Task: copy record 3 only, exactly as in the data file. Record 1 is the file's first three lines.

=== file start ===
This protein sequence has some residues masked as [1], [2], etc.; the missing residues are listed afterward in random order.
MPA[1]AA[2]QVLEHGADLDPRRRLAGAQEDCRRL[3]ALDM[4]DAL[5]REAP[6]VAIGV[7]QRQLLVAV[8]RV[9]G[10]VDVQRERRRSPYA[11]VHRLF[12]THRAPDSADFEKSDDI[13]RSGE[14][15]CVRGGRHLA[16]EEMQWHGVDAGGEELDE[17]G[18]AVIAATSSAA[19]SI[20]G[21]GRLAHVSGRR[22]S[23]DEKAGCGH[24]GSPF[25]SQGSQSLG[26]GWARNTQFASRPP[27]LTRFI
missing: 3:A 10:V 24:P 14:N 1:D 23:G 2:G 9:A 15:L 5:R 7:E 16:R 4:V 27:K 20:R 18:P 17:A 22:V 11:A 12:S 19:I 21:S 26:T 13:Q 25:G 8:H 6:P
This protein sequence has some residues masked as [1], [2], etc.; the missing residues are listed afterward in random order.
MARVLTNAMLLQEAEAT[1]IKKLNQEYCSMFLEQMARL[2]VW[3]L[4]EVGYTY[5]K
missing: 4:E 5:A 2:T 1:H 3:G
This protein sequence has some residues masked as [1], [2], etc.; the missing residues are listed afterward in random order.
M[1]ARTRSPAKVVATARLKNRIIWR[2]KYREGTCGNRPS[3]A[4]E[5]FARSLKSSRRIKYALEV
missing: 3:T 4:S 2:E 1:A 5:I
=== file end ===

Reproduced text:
This protein sequence has some residues masked as [1], [2], etc.; the missing residues are listed afterward in random order.
M[1]ARTRSPAKVVATARLKNRIIWR[2]KYREGTCGNRPS[3]A[4]E[5]FARSLKSSRRIKYALEV
missing: 3:T 4:S 2:E 1:A 5:I